Walking through the sticky mass of concrete blocks that make up the internal employee walkways, I couldn’t help but wonder what Tallahassee looked like when my dad was pouring concrete on the ground I walked on. What he was like back then. I wondered if they had expanded the mall since he worked on it, if the innards of the building were something my father’s hands had touched. I’ve seen photos of him back then, much slimmer and sporting a stringy pony tail. I’ve inherited his toothy grin, the way his whole face seems involved in a laugh. My round eyes squint like his, and the tops of my cheeks lift toward the ceiling.

There are very few photos of my father before he met my mother. His past is something I’ve had to piece together from the few times he left himself vulnerable and let a story of his childhood slip out.

I never saw a photo of him as a smiling child.

There’s one photo that’s outlasted his purges of the past. He can’t be more than four years old, wearing a pair of tattered overalls, and placing one tiny hand on a dusty cow. His mouth makes a straight horizontal line, and the grainy quality of the picture makes everything look dirty, even his usually bright eyes. Money was tight. The children got one pair of jeans a year. Once, when he was 8, my father helped his dad chop up a fallen tree. The blade slipped off of the tree and went straight into his lower calf. The whole time he lay there bleeding all he could think of was the inevitable beating he would get from his mother when he got home.

Sometimes I would get information from my mother. We would sit on the dense carpet of my room among my piles of clutter that drove her insane, and I would ask about his many siblings, his past two marriages, his navy life. It was always easier talking to my mother. My dad would sigh heavily if I probed too far, or he would start lecturing. If I asked him about his school, he would go off about Catholicism, nuns abusing children, and institutional religion. My mom just talked to me like a person. Sometimes I think I should have let his past die as he wished, and asked about my mother and her family instead. I knew a similar amount about their childhoods, but because my father’s was forbidden, I tried to eat all of it up.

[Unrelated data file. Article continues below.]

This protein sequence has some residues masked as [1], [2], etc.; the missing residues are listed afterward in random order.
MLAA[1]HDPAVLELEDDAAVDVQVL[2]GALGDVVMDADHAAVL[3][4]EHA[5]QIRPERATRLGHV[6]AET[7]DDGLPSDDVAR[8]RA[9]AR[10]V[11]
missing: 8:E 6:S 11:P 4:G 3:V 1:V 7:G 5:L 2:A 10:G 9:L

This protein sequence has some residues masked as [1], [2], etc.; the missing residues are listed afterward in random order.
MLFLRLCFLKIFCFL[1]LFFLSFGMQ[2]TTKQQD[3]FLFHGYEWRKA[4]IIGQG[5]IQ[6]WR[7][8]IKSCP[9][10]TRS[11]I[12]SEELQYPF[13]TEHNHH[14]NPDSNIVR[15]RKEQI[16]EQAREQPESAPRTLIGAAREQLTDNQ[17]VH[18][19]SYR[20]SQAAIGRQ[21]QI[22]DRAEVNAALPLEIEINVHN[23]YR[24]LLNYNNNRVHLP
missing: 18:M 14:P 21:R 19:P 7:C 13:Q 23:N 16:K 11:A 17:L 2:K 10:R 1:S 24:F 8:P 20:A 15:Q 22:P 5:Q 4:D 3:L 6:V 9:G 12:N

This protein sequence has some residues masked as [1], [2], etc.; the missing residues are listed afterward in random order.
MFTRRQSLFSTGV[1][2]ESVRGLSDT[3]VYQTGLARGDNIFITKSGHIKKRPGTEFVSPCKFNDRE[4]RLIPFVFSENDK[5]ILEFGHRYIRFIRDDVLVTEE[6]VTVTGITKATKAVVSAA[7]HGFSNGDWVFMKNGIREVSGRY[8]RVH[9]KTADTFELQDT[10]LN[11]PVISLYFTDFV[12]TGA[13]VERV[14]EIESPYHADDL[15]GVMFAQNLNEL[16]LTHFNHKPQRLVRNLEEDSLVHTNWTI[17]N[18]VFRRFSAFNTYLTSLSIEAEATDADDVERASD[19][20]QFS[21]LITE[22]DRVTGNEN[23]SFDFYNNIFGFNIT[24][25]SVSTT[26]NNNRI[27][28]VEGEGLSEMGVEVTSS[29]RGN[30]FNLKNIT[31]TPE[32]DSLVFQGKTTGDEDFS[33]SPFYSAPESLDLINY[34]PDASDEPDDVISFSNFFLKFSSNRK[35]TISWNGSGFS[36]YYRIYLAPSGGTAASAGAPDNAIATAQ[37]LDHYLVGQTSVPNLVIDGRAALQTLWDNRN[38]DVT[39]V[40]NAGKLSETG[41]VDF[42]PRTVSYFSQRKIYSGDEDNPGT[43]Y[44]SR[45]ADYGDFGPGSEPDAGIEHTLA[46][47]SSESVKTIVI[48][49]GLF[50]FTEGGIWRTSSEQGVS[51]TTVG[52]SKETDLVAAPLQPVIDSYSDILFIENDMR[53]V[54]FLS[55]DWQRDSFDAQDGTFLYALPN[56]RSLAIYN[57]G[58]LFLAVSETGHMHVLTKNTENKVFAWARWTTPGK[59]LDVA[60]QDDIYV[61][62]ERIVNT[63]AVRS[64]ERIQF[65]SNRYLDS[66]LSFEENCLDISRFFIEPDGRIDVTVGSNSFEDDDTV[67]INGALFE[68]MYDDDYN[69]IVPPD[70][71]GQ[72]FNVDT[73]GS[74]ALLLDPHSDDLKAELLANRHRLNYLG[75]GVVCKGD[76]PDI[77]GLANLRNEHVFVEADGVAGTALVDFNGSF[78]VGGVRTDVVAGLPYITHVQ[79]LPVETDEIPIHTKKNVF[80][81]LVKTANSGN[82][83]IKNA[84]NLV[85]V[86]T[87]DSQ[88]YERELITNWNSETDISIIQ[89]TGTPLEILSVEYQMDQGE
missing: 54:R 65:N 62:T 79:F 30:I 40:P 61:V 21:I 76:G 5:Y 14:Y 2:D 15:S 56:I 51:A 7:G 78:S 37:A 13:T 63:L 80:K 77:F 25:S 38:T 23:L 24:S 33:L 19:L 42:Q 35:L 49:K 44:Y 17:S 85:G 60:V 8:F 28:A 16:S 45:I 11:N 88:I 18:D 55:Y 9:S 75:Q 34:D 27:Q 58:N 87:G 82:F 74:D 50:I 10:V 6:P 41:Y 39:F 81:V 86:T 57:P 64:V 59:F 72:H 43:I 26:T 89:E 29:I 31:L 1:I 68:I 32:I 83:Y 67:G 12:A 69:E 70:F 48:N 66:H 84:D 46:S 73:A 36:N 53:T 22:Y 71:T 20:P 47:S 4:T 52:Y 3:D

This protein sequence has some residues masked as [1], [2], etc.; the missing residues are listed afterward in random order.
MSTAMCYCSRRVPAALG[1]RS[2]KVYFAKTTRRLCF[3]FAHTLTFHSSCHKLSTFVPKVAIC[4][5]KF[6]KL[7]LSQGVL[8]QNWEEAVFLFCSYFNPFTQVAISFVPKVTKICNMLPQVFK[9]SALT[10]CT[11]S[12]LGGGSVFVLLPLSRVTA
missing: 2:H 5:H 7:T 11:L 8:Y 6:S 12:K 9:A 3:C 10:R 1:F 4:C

When I was nine I asked my Dad what happened with his past marriages. He paused, still holding a half-dissected pineapple and a juicy knife. His eyelids wrinkled closer and he said “I caught one in bed with my brother, and the other in bed with a woman.” He resumed meticulously slicing the soft fruit, and handed me the tough core to chew on. I couldn’t help but wonder “he has a brother?”


part 7

In third grade, I devised a plan for me and my two best friends to start saving up all our tooth fairy and Christmas money, so that when we graduated high school we could buy my grandparents house in New Jersey and live in it together. My dad hated my grandparents. He called my grandma a wacko hippie, bringing up times when she joined cult-ish help groups, or when she asked my brother “what color is your headache?” I didn’t care. I just liked roaming the creaky halls of their old house.

I drew out the four story house from memory, sketching all the rooms and furniture, and carefully labeling everything. That’s the only way I really knew how to mimic my mother, the kitchen designer. I couldn’t read through her two worry lines nestled between her eyebrows. I could absorb everything she said, but she said it with such indifference compared to the rantings of my father that I didn’t feel I really knew her. Instead I watched her work, I watched her bony fingers gracefully pull out a scale rule, push three times on the tiny silver back of her drafting pencil, and trace a perfect line of miniature rows of oak cabinets.